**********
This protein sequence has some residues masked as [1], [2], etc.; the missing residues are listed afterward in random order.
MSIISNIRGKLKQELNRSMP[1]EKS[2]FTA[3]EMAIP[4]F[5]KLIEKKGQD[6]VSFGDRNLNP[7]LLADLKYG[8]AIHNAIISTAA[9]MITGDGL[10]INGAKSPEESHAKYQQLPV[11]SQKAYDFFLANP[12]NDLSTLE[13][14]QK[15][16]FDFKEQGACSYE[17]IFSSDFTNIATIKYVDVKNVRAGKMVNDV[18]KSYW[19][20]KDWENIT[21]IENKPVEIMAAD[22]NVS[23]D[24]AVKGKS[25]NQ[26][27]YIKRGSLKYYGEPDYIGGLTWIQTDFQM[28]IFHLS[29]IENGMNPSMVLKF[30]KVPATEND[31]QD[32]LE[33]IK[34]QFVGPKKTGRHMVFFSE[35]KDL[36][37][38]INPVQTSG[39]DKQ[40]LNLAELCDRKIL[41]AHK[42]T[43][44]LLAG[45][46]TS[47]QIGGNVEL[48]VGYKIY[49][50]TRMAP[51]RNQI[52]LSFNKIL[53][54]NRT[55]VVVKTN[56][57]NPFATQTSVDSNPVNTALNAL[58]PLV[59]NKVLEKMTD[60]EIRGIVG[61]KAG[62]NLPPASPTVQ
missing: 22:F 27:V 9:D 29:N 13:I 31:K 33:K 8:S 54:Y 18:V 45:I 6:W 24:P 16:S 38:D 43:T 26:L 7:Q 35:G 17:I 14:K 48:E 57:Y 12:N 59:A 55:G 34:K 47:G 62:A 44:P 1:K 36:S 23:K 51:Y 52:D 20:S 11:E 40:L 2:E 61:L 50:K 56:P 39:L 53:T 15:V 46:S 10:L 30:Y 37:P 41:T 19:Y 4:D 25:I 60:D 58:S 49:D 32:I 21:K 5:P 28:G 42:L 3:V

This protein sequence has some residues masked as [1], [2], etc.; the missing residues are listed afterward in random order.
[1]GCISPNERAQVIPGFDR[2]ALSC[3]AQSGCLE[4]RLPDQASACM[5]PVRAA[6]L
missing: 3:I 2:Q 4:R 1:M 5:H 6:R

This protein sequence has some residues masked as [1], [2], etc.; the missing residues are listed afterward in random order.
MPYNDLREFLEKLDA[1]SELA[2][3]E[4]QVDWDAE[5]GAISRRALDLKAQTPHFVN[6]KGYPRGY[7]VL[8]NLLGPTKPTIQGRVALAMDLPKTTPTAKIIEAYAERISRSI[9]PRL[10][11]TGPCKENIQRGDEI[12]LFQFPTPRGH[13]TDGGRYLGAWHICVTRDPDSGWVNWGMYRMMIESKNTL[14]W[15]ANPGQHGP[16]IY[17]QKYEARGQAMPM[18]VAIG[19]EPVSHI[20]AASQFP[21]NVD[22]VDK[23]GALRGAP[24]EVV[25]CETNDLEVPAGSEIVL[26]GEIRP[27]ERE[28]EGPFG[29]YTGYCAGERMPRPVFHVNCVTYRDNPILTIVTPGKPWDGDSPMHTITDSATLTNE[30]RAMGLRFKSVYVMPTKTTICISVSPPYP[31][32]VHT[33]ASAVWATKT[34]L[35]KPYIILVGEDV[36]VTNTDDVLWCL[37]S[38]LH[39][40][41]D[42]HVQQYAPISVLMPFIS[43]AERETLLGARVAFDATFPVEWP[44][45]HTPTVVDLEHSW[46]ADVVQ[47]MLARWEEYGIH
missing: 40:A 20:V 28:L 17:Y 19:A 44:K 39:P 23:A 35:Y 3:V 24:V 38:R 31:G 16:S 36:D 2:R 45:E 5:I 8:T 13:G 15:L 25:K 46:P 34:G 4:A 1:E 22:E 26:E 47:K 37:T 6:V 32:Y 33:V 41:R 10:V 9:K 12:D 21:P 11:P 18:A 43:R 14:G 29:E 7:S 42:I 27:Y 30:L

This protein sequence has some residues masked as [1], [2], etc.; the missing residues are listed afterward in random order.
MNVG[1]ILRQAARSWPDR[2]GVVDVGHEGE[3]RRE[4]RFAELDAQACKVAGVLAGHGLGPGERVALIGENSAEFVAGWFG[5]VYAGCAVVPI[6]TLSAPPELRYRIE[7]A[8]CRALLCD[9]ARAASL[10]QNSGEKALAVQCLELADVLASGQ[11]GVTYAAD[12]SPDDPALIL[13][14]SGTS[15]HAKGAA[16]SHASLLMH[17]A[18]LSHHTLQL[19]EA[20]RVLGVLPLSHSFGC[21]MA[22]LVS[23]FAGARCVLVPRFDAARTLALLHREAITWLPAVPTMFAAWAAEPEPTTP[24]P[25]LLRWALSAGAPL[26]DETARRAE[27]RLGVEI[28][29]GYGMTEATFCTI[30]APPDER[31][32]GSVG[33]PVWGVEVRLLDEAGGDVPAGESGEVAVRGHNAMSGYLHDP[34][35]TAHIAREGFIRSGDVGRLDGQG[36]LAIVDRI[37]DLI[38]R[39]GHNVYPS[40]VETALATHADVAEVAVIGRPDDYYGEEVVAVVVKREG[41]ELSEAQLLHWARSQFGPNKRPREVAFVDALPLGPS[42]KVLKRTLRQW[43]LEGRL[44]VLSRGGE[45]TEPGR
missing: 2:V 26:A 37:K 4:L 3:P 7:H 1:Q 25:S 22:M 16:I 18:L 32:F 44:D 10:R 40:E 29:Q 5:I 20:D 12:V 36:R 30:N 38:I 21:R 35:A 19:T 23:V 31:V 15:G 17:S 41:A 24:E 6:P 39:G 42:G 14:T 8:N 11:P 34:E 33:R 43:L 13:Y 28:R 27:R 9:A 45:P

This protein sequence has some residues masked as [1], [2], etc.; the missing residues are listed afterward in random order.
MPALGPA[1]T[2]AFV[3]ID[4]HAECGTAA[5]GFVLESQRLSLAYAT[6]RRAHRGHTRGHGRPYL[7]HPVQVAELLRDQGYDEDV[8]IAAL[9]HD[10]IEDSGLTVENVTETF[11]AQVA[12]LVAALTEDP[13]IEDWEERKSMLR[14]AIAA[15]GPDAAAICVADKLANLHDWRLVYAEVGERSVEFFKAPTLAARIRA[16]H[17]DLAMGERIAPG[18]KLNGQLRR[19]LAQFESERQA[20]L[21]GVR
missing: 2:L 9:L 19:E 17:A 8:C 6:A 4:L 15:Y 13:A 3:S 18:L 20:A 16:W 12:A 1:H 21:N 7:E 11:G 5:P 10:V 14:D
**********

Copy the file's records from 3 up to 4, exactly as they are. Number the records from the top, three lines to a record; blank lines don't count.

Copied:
This protein sequence has some residues masked as [1], [2], etc.; the missing residues are listed afterward in random order.
MPYNDLREFLEKLDA[1]SELA[2][3]E[4]QVDWDAE[5]GAISRRALDLKAQTPHFVN[6]KGYPRGY[7]VL[8]NLLGPTKPTIQGRVALAMDLPKTTPTAKIIEAYAERISRSI[9]PRL[10][11]TGPCKENIQRGDEI[12]LFQFPTPRGH[13]TDGGRYLGAWHICVTRDPDSGWVNWGMYRMMIESKNTL[14]W[15]ANPGQHGP[16]IY[17]QKYEARGQAMPM[18]VAIG[19]EPVSHI[20]AASQFP[21]NVD[22]VDK[23]GALRGAP[24]EVV[25]CETNDLEVPAGSEIVL[26]GEIRP[27]ERE[28]EGPFG[29]YTGYCAGERMPRPVFHVNCVTYRDNPILTIVTPGKPWDGDSPMHTITDSATLTNE[30]RAMGLRFKSVYVMPTKTTICISVSPPYP[31][32]VHT[33]ASAVWATKT[34]L[35]KPYIILVGEDV[36]VTNTDDVLWCL[37]S[38]LH[39][40][41]D[42]HVQQYAPISVLMPFIS[43]AERETLLGARVAFDATFPVEWP[44][45]HTPTVVDLEHSW[46]ADVVQ[47]MLARWEEYGIH
missing: 40:A 20:V 28:L 17:Y 19:A 44:K 39:P 23:A 35:Y 3:V 24:V 38:R 31:G 16:S 36:D 2:R 45:E 5:I 8:T 13:G 15:L 25:K 46:P 34:G 4:A 1:E 22:E 26:E 47:K 37:T 6:V 32:Y 33:V 41:R 10:V 9:K 12:D 21:P 11:P 18:A 43:R 14:G 29:E 7:S 42:I 27:Y 30:L

This protein sequence has some residues masked as [1], [2], etc.; the missing residues are listed afterward in random order.
MNVG[1]ILRQAARSWPDR[2]GVVDVGHEGE[3]RRE[4]RFAELDAQACKVAGVLAGHGLGPGERVALIGENSAEFVAGWFG[5]VYAGCAVVPI[6]TLSAPPELRYRIE[7]A[8]CRALLCD[9]ARAASL[10]QNSGEKALAVQCLELADVLASGQ[11]GVTYAAD[12]SPDDPALIL[13][14]SGTS[15]HAKGAA[16]SHASLLMH[17]A[18]LSHHTLQL[19]EA[20]RVLGVLPLSHSFGC[21]MA[22]LVS[23]FAGARCVLVPRFDAARTLALLHREAITWLPAVPTMFAAWAAEPEPTTP[24]P[25]LLRWALSAGAPL[26]DETARRAE[27]RLGVEI[28][29]GYGMTEATFCTI[30]APPDER[31][32]GSVG[33]PVWGVEVRLLDEAGGDVPAGESGEVAVRGHNAMSGYLHDP[34][35]TAHIAREGFIRSGDVGRLDGQG[36]LAIVDRI[37]DLI[38]R[39]GHNVYPS[40]VETALATHADVAEVAVIGRPDDYYGEEVVAVVVKREG[41]ELSEAQLLHWARSQFGPNKRPREVAFVDALPLGPS[42]KVLKRTLRQW[43]LEGRL[44]VLSRGGE[45]TEPGR
missing: 2:V 26:A 37:K 4:L 3:P 7:H 1:Q 25:S 22:M 16:I 18:L 32:F 44:D 10:R 40:E 29:Q 5:I 20:D 12:V 36:R 30:N 38:I 21:R 35:A 19:T 23:V 31:V 15:G 17:S 41:A 24:E 6:P 39:G 42:G 14:T 8:N 11:P 34:E 33:R 43:L 13:Y 28:R 27:R 9:A 45:P